Induction Burners in the Kitchen

A look at ‘new’ technology derived from standard science
A transforming kitchen environment is seeing the use of induction burners instead of old-fashioned stoves. As a recent Fast Company article highlighted through the lens of Chicago’s own Alinea restaurant, the “back of the house” is now the most high-tech part of the restaurant in a rising number of cases. But using induction for heat is not a new concept, it is just being repurposed. Bosch’s kitchen portfolio, along with most of CNET and Forbes’ recent conventions, illustrate the trend from a manufacturer’s standpoint.

Bosch home appliances, for example, “is taking its commitment to making mealtime more enjoyable to the next level” with the introduction of new cooktops, slide-in ranges, wall ovens and ventilation hoods to its cooking line, the company said in a February 20 press release. The line includes connected capabilities, as induction burners are also being integrated with smart appliances.

The science behind this won’t be new, however, to most engineers. An induction burner consists of a ceramic plate with an electromagnetic coil beneath it. When you turn on the burner, an electric current runs through the coil, generating a fluctuating magnetic field, but no heat on the burner itself. However, once you set an iron or stainless steel pan on the burner, the magnetic field induces many smaller electric currents in the pan’s metal.

Iron is a poor conductor of electricity, so as all these small currents run through the iron, much of the energy is converted to heat. Thus, on an induction cooktop, the heat is coming not from the burner, but the pan itself. This can make for more efficient cooking–a pot of water will come to a boil on an induction stove in almost half the time of a standard gas stove. Induction surfaces cool off faster than a conventional burner, and are less likely to have hot spots in the pan, where food gets scorched due to contact with the heat source below.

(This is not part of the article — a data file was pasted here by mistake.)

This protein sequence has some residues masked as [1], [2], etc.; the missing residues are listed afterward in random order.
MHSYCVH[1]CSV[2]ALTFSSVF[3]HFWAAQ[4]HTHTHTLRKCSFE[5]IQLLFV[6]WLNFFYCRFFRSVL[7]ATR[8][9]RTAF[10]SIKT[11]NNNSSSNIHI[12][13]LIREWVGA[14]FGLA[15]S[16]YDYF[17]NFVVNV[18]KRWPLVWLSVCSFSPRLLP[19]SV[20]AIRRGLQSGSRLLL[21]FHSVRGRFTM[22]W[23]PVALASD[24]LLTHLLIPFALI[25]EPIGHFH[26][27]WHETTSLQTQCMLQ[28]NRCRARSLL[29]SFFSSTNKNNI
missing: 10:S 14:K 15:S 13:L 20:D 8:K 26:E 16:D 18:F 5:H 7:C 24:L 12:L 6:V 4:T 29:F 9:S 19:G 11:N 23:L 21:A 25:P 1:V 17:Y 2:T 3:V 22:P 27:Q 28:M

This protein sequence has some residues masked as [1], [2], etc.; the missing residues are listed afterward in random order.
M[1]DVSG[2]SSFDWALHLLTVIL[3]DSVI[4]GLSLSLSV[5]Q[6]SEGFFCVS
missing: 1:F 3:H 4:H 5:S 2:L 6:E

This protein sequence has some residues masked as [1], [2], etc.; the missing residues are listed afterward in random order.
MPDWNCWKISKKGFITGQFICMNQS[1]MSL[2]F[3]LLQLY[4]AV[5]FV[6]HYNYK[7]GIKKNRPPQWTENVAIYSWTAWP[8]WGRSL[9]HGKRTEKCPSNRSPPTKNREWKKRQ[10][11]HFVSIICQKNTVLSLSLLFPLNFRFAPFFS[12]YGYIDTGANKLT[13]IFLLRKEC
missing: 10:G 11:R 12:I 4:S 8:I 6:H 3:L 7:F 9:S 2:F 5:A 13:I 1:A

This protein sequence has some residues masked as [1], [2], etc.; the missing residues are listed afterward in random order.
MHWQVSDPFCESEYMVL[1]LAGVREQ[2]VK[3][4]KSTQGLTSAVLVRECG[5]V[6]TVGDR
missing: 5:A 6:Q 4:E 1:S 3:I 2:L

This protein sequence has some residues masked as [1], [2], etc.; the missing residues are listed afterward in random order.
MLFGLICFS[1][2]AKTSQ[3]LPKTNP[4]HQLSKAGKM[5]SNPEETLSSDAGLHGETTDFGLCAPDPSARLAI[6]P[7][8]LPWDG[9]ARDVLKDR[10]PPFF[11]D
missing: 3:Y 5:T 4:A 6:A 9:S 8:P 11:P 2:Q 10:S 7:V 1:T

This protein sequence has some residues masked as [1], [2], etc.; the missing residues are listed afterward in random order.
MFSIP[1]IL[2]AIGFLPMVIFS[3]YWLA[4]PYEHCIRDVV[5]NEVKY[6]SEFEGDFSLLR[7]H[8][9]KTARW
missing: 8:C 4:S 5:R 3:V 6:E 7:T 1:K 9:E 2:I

The drawback is that only pans made from iron will work with induction stoves. Pans made of only copper or aluminum conduct electricity too well to generate significant heat. Cast-iron, stainless steel and pans made with layers of stainless steel all work. A rule of thumb-if a magnet will stick to it, you’re good to go.

Alongside Bosch’s refrigeration portfolio and dishwasher drying technologies, the new cooking innovations were on display at the 2019 International Builders’ Show in Las Vegas, NV, from Feb. 19-21, 2019.

“This is a monumental year for Bosch as we unveil new introductions across our kitchen portfolio, all designed to make everyday life a little easier, especially during mealtime,” said Anja Prescher, Director of Brand Marketing for Bosch home appliances. “Not only are we making it easier to store and preserve your favorite ingredients, but we’ve also found new ways to simplify the cooking process, and clean up afterwards, too. From start to finish, we’ve reimagined what it takes to craft the perfect meal, and we couldn’t be prouder of the industry-leading portfolio it has resulted in.”

While electric is certainly more energy-efficient than gas, induction is still the clear winner for efficiency. Stovetop or cooktop electric cooking allows only 65-70% of heat to reach food as opposed to induction’s 90%. This results in your kitchen staying cooler with induction than it does with electric cooking.

 

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